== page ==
12 November 2009

"Half-Past-Huh?" #Fridayflash

The boss never said that the train would be exactly on time, but by the time my knees ached and begged for relief, it was half-past-midnight. Almost from ridiculous habit, I glanced down the silent tracks once more. The moonlight did not pass through the yellowed sodium-lights pissing all over the boarding station deck. I tugged at my tie and sat the briefcase down. The itinerary screamed the time expected in loud red numbers:

11:45 P.M.

It was now tomorrow, and there was no train. The sky rumbled in disagreement with itself, and forks of weak lightning fingered out along the clouds’ underbelly. A curtain of rain dropped like it was poured out of a bucket.

Far away, I heard the unmistakable whistle of the steam engine. A slight chuggachugga, like it was working uphill. I plucked up the case again, gripping the leather-covered handle tight. It was supposed to be cuffed to my wrist, but I’d forgotten the damn things at the motel. The combination locks gleamed on other side. I smiled, confident again, and stepped out into the rain.

The train churned the engine and the wheels worked furiously in the slick tracks. Around the corner, and then the cyclopean headlamp. It burned brighter as the beast neared, the ground beneath the platform shaking in response. As it approached, I could see the heavy dent in the boiler tank. The crushed smokestack. Smoke curled out from random holes in the thing and it came to a screeching, shuddering full stop several hundred meters past the boarding dock.

A woman screamed; I didn’t even know she was standing there. I eyed her standing there with her hands covering her mouth, and followed her terrified gaze.

Draped over the coal car, and half of the next two passenger cars, was a black shape, oily and writhing like a coiled snake, but it wasn’t one of those.

A great slotted eye the size of a dinner plate stared out at us, as my mind scrambled to piece together the entirety of the monster wrapped around and tethered to the partially-destroyed locomotive: A big, black, Giant Squid.

There was the torpedic head, the cat-golden eye, with about a dozen shredded and oozing tentacles hung over the machine. It squirmed, clearly uncomfortable or dying, maybe both.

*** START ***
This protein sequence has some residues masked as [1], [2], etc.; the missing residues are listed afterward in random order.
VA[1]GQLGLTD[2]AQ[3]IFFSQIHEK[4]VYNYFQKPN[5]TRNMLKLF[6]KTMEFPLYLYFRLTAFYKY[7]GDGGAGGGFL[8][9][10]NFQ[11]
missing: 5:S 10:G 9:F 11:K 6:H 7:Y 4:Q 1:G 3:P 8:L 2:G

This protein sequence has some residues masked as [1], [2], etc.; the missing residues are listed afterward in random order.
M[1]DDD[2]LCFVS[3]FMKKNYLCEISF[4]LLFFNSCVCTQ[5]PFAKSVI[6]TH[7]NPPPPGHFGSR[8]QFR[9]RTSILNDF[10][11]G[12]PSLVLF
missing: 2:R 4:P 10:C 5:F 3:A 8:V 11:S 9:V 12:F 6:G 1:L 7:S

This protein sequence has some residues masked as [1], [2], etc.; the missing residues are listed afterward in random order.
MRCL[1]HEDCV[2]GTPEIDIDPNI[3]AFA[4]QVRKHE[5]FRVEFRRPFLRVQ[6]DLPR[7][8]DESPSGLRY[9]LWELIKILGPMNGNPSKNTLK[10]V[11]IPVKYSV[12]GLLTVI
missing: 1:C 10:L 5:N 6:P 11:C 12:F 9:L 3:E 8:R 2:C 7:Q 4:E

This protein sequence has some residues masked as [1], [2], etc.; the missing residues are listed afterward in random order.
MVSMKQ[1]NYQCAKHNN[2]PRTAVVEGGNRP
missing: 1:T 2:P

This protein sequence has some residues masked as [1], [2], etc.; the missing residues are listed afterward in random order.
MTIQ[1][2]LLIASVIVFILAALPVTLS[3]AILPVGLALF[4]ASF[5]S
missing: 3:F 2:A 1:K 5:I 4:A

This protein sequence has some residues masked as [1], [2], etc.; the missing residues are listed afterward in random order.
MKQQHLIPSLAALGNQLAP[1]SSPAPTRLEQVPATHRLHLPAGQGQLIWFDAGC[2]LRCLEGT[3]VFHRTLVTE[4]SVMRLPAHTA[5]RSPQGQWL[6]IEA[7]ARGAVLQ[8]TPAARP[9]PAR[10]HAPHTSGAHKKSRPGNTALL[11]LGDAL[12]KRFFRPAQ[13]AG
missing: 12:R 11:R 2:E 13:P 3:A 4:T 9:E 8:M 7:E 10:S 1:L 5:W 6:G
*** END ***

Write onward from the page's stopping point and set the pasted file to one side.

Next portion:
The train station attendant left his post, (having no tickets to sell) and approached the platform, mouth agape. I took a deep breath and squeezed my eyes shut. We had to remain calm, even if there was a cephalopod crushing the (11:45 P.M.) train. I cleared my throat.

“What about the passengers aboard?” I shook my head and started to put the briefcase down, then thought better of it. The rain smacked me on my cheeks as I neared the train and looked up. One tentacle lifted, waved and fell back to the tangled mess with a heavy plop. I climbed up into the mangled car and had a peek in. The interior was dark, but blessedly free of bodies. Overhead, the groan of overburdened metal and splintered wood framing encouraged me to vacate immediately.

“Right, well look at it. It appears to be dying,” I said as I hopped down to the platform.

The woman tore her gaze from the animal and stared at me like I had tentacles of my own. “Shouldn’t we call the police?”

“What would the police do?”

The attendant pulled a worn handkerchief from his overalls pocket, paisley-deep red, and blotted his whiskered chin.

“I’m thinking calamari.”


mazzz_in_Leeds said...

Delightful - I love a good creature feature and especially giant sea-dwelling creature features.

We're not even safe on land!!

Karen from Mentor said...

"It was supposed to be cuffed to my wrist, but I’d forgotten the damn things at the motel."

....seems like there's a side story in there...lol...

I HATE it when giant squid wrecks my train.

nicely told.
Karen :0)

Marisa Birns said...

Gives new meaning to hitching a ride!

Wonderful first paragraph.

Last line made me laugh out loud...

Enjoyed it very much.

Jim Bronyaur said...

Great story! I love the build up and then the last line seals it with some humor. Nice work.


Robert St-John Smith said...


Giant sea monsters and trains, what more do you need in friday flash ?

shannon said...

Oh, well of course...giant squid eating a train...LOL. You are awesome :-) Calamari, yum!

Eric J. Krause said...

Very cool image. And the last line wrapped up the story in a funny little bow. Excellent story!

christel42 said...

That was awesome! I loved the imagery with the rain, and then the squid-monster. "I'm thinking calamari." LMFAO! Great piece!

Deanna said...

Nice 'n spooky Carrie, and I love agree with everyone else - that last line seals it so well.

Love your descriptions!

Laura Eno said...

I have to agree with Karen about a side story to leaving the handcuffs at the motel...

Great story! At least they know why the train was late now.

Jaimi said...

loved the last line. Hell, I love calamari!

~Tim said...

Aw, the poor squid! [hee-hee]

Lily Mulholland said...

Well there's a thing I didn't see coming :) I like calamari too (except when it's too chewy, which perhaps this one would have been!)

Carrie Clevenger said...

It's been a busy week. Thank you everyone for stopping by to read. It's an honor.

Jodi MacArthur said...

Ha! Love your description of the squid and love the paisley hankey man's solution. Creativity at it's best. You were made to write, Carrie.

Laura said...

Too cool! I followed a school (pod? plate?) of squid while diving once and they gave me a collective, baleful glare. I'm sure they would have preferred to squish me, or at least that they were large enough to discourage my interest.

Scott King said...

I like that at the end it went the humor route instead of the dark-horor route.

Also... I don't know why but "Chuggachugga" made me laugh.